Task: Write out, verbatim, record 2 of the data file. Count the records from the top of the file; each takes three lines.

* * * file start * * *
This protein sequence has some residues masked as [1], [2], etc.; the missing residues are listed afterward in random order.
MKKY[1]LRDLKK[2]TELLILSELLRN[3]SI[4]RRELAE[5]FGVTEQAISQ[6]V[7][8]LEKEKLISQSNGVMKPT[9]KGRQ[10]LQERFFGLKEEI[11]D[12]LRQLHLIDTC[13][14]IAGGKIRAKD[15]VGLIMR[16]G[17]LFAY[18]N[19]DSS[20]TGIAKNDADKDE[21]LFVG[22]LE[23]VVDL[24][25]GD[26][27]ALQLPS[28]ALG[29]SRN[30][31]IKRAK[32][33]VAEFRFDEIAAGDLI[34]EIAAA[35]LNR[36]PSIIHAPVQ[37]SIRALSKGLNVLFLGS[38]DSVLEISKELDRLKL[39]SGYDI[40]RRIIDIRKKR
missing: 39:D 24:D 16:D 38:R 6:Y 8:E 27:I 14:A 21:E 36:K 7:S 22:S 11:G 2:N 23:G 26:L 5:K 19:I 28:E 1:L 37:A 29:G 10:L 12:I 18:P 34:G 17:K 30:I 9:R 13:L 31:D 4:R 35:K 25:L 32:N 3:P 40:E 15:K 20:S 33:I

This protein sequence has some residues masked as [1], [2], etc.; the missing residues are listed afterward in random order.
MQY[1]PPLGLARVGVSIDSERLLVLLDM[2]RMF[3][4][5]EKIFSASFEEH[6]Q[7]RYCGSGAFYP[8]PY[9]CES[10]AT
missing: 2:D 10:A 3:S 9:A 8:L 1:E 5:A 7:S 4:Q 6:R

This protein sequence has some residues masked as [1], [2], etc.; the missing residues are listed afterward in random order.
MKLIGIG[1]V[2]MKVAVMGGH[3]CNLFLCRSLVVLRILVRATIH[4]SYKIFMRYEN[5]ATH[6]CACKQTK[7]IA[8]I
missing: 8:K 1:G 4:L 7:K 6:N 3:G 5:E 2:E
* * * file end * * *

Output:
This protein sequence has some residues masked as [1], [2], etc.; the missing residues are listed afterward in random order.
MQY[1]PPLGLARVGVSIDSERLLVLLDM[2]RMF[3][4][5]EKIFSASFEEH[6]Q[7]RYCGSGAFYP[8]PY[9]CES[10]AT
missing: 2:D 10:A 3:S 9:A 8:L 1:E 5:A 7:S 4:Q 6:R